One day after a vast majority of its casino dealing force cast ballots in favor of union representation, Wynn Las Vegas executives seemed resigned to negotiating a collective bargaining agreement with the New York-based labor organization that will speak for the workers.
The National Labor Relations Board has until next week to certify the results of the weekend election at Wynn Las Vegas, where dealers, in a vote of 444-149, asked to be represented by the Transport Workers Union of America.
Gregory Kamer, a Las Vegas-based labor attorney who represents Wynn Las Vegas, said Monday nothing has come to the attention of Wynn management that would cause the casino operator to file an objection to the election results with the NLRB. Wynn executives referred all calls on the union vote to Kamer.
“Once the (NLRB) certifies the election, we’ll look at our calendars and schedule a negotiating session,” Kamer said.
Frank McCann Jr., who directed the organizing drive for the Transport Workers, said Sunday the property’s roughly 700 dealers expect to see the casino eliminate the tip-pooling program that led to the labor unrest and subsequent union vote. In addition, McCann said, dealers want to have the right to divide their own tips and want job security initiatives.
“Hopefully, we’ll be able to sit down and negotiate an agreement in good faith,” McCann said. “That’s what the workers intend for us to do.”
Wynn Las Vegas has just one other union contract, a lengthy agreement with Culinary Local 226 that covers about 4,000 of the resort’s estimated 9,000-person work force.
At the crux of the union vote is Wynn’s decision to change how the casino splits tips among its dealers.
Wynn executives added certain managers and casino supervisors to the list of those who qualify to share in the casino’s often-times lucrative tip pool on Sept. 1. Wynn dealers said that before the tip pooling program was started, they could earn $100,000 or more annually and the change was costing them as much as $20,000 a year.
Wynn Las Vegas management said it started the policy to correct a pay disparity that had dealers earning more than their supervisors. Critics argued Wynn Las Vegas should have raised managers’ pay, not broadened the tip pool.
The tip-pooling program has not found its way into other Strip casinos.
MGM Mirage Chairman Terry Lanni e-mailed a message to several company executives last week that said similar tip pooling changes would not be used in any of the gaming operator’s 10 Strip resorts. A copy of the e-mail was obtained by Wynn dealers and posted in their break room.
MGM Mirage spokesman Alan Feldman e-mailed Lanni’s statement to the Review-Journal.
“While we have stated as much publicly and been quoted in press reports, I want to make the position of MGM Mirage on this topic clear and unequivocal,” Lanni said. “Dealer tips are their income. The money they earn belongs to them. Our company will not implement any type of tip-sharing program at any of our resorts. This commitment extends to all our casinos and will be policy at CityCenter when it opens in 2009.”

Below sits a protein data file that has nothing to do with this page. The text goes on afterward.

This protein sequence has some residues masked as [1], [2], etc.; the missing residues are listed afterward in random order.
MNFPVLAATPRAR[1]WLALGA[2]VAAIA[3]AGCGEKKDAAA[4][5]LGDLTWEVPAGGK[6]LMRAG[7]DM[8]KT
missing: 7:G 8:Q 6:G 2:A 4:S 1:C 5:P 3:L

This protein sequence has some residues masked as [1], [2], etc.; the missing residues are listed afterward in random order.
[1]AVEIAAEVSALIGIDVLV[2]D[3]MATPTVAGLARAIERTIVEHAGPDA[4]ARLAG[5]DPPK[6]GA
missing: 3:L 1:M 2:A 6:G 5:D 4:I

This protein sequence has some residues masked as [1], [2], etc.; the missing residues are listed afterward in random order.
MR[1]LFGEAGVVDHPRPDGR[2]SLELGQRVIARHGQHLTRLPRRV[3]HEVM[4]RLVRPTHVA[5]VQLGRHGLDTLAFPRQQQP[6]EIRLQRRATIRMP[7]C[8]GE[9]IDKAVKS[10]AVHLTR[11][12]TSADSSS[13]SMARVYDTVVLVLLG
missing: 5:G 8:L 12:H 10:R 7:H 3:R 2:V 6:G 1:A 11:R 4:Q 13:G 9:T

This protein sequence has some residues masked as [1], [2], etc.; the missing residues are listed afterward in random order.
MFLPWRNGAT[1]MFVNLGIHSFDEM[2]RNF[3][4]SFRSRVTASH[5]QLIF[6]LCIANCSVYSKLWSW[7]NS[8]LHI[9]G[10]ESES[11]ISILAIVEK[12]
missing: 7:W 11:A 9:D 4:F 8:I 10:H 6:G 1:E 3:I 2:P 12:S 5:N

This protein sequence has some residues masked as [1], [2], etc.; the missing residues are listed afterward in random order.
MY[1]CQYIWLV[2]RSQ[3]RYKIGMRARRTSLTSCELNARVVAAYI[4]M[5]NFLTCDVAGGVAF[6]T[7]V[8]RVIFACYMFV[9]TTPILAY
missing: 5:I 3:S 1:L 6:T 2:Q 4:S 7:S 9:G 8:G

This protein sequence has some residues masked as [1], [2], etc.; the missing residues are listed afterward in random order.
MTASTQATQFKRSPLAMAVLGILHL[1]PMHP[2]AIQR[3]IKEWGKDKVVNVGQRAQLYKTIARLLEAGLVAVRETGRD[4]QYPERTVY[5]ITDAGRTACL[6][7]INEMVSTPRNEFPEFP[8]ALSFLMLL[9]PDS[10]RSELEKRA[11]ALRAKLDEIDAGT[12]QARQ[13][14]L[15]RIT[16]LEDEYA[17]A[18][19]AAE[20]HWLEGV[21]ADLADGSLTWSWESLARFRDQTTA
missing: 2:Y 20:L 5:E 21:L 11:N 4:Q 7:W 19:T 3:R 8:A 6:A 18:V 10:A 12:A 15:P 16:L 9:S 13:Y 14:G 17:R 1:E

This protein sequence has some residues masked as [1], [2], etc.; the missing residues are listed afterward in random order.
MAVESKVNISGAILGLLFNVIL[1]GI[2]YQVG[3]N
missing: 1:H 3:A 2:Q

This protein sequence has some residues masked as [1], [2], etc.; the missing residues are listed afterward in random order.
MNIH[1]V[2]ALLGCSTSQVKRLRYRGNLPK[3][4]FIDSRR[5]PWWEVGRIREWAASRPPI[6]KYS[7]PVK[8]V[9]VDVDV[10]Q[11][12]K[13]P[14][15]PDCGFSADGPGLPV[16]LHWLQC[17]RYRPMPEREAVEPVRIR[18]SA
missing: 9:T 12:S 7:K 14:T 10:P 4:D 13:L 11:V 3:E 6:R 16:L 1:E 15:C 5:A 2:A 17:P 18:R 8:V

Wynn Resorts Chairman Steve Wynn, in what amounted to an eleventh-hour appeal to sway the dealers from voting in favor of union representation, told employees in three different meetings that it had been a mistake to implement the tip-pooling change.
Wynn apologized to the dealers, saying the revamped tip pooling was a mistake. However, he stopped short of saying he would eliminate the program.
A tape of one of Wynn’s 20-minute talks was secretly recorded by a dealer and e-mailed to the media and other interested parties by pro-union dealer representatives. Las Vegas political commentator Jon Ralston placed a link to the recording on his personal blog.
Kamer didn’t dispute the unscripted comments made by Wynn.
“It was a private meeting for our employees and taping it was a violation of company policy,” Kamer said. “Steve said he made a mistake, but he didn’t want the dealers to make a mistake by voting for the union. He said, however, that he would respect however they voted.”
The tip-pooling program has spawned nine months of heated debate at the hotel, including complaints by dealers to the state labor commissioner, a lawsuit filed by two dealers in District Court, and sidewalk protests by dealers.
In addition, Assemblyman Bob Beers, R-Henderson, proposed legislation in Carson City that would ban the tip-sharing agreement. Beers’ original bill died in committee but was revived after being amended into another bill and approved by the Assembly in late April.
A hearing on the bill in the state Senate was canceled last week.
Beers said Monday that despite the union vote, he doesn’t expect the bill to be revived.
“The only way if will come out of committee and onto the Senate floor is if the chairman (state Sen. Randall Townsend, R-Reno) and the majority leader (state Sen. Bill Raggio, R-Reno) get a call from Mr. Wynn and he tells them to bring it out,” Beers said. “Otherwise, with less than three weeks left in the session, I don’t think it will come out of the drawer.”